uses «Old Glory Red» and the Cuban flag uses a medium
António Martins, 7 November 2000

Since 1995 the official flag of Puerto Rico changed. Now the
official one is the sky blue variant. The Dark blue variant was
official Since 1952 to 1994 and the governor of Puerto Rico in 1995
signed a law that the official flag of Puerto Rico is the sky blue
Nelson L. Román, 19 December 2004

Ramón Reyes Díaz relates in «Claridad»
the origin of the flag of Puerto Rico. On 21 December 1895,
«Patria», the official organ of the Cuban Revolutionary
Party, announced a meeting during which the Puerto Rico Section
of the party should be formed. The meeting was attended on 22
December 1895 by 59 Puerto Ricans; it took place in Chimney Hall,
New York. Torreforte, a survivor from the Grito de Lares insurrection,
presented the new flag of Puerto Rico during the meeting. It was
similar to the Cuban flag, but with inverted colours for the
triangle and coloured stripes (red triangle and blue stripes for
Cuba vs. blue triangle and red stripes for Puerto Rico). The
three colours of the flag and the three points of the triangle
have the same meaning as in the Cuban flag, that is the
republican ideals of liberty, equality and fraternity proclaimed
by the French Revolution. There are different hypothesis on the
identity of the designer of the flag. Torreforte said that the
flag designer was Francisco Gonzalo (Pachín) Marín. Antonio
Vélez Alvarado claimed he was himself the designer of the flag.
Roberto H. Todd said that the flag was designed by Manuel Besosa,
member of the board of the Puerto Rican Section. The first flag
was sewn by Maria Manuela (Mima) Besosa according to Robert H.
Todd, or by Micaela Dalmau, according to Antonio Vélez Alvarado.
The flag of Puerto Rico was used for the first time during the
Yauco Attempt («Intentona de Yauco») on 24 March 1897.
In 1932, the Nationalist Party used it as its emblem during the
elections. Blanca Canales hoisted the flag in Jayuya in 1950 when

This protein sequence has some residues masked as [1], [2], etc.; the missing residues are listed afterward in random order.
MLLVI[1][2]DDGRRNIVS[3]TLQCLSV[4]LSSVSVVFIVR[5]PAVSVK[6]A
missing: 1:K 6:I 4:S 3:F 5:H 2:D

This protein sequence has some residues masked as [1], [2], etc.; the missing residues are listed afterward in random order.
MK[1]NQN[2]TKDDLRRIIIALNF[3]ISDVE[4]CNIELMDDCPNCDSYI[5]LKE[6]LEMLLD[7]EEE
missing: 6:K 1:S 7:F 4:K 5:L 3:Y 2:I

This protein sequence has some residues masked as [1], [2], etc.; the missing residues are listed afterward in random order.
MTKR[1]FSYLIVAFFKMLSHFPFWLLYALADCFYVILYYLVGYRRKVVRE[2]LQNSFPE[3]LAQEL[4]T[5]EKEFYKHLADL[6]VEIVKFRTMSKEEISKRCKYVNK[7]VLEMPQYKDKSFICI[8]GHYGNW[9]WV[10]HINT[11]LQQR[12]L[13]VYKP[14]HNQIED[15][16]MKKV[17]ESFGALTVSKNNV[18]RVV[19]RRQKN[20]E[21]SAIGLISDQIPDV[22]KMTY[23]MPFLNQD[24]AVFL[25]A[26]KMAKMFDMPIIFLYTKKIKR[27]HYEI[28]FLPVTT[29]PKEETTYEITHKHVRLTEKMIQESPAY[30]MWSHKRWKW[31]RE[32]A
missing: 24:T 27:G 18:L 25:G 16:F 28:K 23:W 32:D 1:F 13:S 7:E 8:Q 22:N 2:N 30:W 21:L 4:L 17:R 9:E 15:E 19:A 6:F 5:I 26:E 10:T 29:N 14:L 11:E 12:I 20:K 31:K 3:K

proclaiming the Republic of Puerto Rico. Lolita Lebrón used
again the flag during the shoot-up in the United States Congress
in 1954. The legislative chambers attempted to officialize the
flag in 1916, 1922, 1927 and 1932, to no avail.
Ivan Sache, 6 January 2007

It would be good to check how much this alleged regulation is
observed in practice, for many images of the (official or
otherwise) flag of Puerto Rico I could found on line shows the
same shade of blue (and red) as the US flag. There were also few
with a lighter shade of blue (but with medium red, not dark).
António Martins, 14 January 2007

The only laws found is that of 1952 with the dark blue version
Furthermore, on the official
website of the Government of Puerto Rico, the version they
display is the dark blue version, as well as in all Government
William-Jose Velez Gonzalez, 24 October 2008

Woodson Rainey asked:

«I am comparing the flag of Cuba with
the flag of Puerto Rico On this site. The flag of Cuba has a blue
field that is clearly an equilateral triangle. The flag of Puerto
Rica has a blue field that appears to be isosceles with the two
base angles greater than 60 degrees and extending into the banner
by a dimension equal to 4 stripes.

Is this true or is this a printing/drawing illusion?»

No it isn’t a printing illusion, however (and strangely enough),
if made according to legislation both flags should actually have
the same equilateral triangle at their hoist (the flag of Cuba
according to Law No. 42 or 1983 and that of  Puerto Rico
by Act No. 1 of 1952).  Despite this, the Puerto Rican
legislation is apparently ignored in practice, with the apex of
the triangle only extending the centre point of the flag.
Christopher Southworth, 15 July 2009

Bill penalizes use of the American flag in the absence of a Puerto Rican

la bandera es el símbolo patrio de más alto valor para una nación. Es el
principal símbolo con el que cada pueblo se identifica y se distingue ante la
gama de países que componen la comunidad internacional» ( the flag is the
national symbol of the highest value to a nation. It is the main symbol that
identifies each town and stands before the range of countries that make up the
international community.)

—Bill 555 introduced 25 January 2013 by Rep. Charlie Hernandez, Puerto Rico,
House of Representatives


http://www.elnuevodia.com/penalizarianporusodebanderadeee. uu.sinladepuertorico-1434312.html



Dave Martucci, 26 January 2013

The protocol manual for the
London 2012 Olympics
(Flags and Anthems Manual
London 2012 [loc12]) provides recommendations
for national flag designs. Each
was sent an image of the flag, including the
PMS shades, for their approval by LOCOG. Once this was obtained, LOCOG produced
a 60 x 90 cm version of the flag for further approval. So, while these specs may
not be the official, government, version of each flag, they are certainly what
the NOC
believed the flag to be.

For Puerto Rico: PMS 032 red, 281 blue. The vertical flag is simply the
horizontal version turned 90 degrees clockwise.